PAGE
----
The report cites the findings of Brazil’s National Parliamentary Commission of Inquiry on the Penitentiary System, which found widespread “physical and psychological torture” in the country’s prisons. It highlighted conditions in the state of Goias where members of the National Security Force “subjected female detainees to kicks and electric shocks, stepped on the abdomen of a pregnant woman, and forced another woman to strip naked.”
Conditions are, if anything, even worse in juvenile detention centers run by the General Department of Socio-Educational Measures (DEGASE). “In 2010, 44 DEGASE agents were charged with participating in a torture session in 2008 that resulted in the death of one juvenile and left another 20 injured,” the report states.
Underlying this criminal state violence is the immense gap between the wealthy elite and the masses of working people in a country that remains one of the most socially unequal (the eighth worst in the world, according to a recent United Nations Development Program study). The minimal social assistance programs introduced by the Workers Party government under former President Luiz Inacio Lula da Silva have done little to bridge this chasm, even as the country’s financiers and corporate chiefs have amassed ever-greater amounts of wealth.
Undoubtedly, another factor in fueling this state violence is the absolute impunity enjoyed by the country’s security forces for the criminal repression carried out during the period of military rule. Torture, extra-judicial executions and illegal detentions were carried out for years as state policy and were never punished.
“Brazil has never prosecuted those responsible for atrocities committed during the period of its military dictatorship (1964-1985),” the HRW report points out. “A 1979 amnesty law has thus far been interpreted to bar the prosecutions of state agents, an interpretation reaffirmed in April 2010 by the Supreme Federal Tribunal.”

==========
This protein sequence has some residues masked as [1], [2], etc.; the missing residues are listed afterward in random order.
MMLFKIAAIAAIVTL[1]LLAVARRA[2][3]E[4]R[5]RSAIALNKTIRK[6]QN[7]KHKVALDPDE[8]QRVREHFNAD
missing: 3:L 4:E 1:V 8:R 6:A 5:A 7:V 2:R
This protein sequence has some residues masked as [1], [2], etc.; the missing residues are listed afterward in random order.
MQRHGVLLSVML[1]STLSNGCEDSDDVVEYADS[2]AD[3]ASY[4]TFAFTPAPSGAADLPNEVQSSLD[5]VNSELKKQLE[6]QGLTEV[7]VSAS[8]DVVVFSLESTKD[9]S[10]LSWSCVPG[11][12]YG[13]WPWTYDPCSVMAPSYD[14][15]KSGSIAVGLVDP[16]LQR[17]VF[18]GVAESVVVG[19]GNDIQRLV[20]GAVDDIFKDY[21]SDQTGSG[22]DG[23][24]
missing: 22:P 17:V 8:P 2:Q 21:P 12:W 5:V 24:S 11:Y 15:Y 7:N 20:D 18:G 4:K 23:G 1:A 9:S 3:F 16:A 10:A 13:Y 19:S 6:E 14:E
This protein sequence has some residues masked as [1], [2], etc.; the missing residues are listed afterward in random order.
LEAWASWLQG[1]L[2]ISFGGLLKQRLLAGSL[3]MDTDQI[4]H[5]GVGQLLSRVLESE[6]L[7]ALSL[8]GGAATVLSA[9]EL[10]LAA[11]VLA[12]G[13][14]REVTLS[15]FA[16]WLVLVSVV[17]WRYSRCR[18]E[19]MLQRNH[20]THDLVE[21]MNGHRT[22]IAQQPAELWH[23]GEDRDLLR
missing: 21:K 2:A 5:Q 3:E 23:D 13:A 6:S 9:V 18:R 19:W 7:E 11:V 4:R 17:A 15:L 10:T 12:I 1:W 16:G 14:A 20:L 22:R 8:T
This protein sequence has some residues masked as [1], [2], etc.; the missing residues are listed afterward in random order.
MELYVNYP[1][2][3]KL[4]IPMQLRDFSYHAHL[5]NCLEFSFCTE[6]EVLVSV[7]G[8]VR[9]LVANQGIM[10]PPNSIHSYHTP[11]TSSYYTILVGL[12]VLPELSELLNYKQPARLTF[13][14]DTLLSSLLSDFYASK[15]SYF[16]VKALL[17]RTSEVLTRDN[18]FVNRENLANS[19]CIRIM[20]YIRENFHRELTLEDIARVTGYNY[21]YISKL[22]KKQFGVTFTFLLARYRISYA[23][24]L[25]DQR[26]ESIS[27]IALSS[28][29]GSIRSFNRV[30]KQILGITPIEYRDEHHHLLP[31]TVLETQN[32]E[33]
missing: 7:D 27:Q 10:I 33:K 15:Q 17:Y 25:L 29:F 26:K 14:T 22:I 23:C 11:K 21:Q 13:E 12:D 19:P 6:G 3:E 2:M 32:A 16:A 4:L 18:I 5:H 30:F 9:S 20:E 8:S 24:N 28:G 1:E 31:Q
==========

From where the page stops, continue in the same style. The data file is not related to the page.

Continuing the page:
While both Uruguay, last year, and Argentina in 2005 saw courts strike down similar laws granting impunity to the torturers and murderers of those country’s dictatorships, in Brazil, the amnesty imposed by the former dictator, Gen. Joao Baptista Figueiredo, in 1979 remains firmly in place.
Last December, the Inter-American Court of Human Rights—rejecting the April ruling by the Brazilian Supreme Federal Tribunal—found the law illegal and ordered the Brazilian government to conduct a criminal investigation into the killing, torture and disappearance of 70 people, including farmers and members of the Communist Party of Brazil, during military operations to crush resistance to the dictatorship in the early 1970s in Araguaia in northern Brazil.
While during her election campaign last year, Dilma Rousseff vowed to bring human rights violators to justice, since her inauguration there is every indication that she will continue the policy pursued by the former president, Lula, in attempting to placate the country’s powerful military.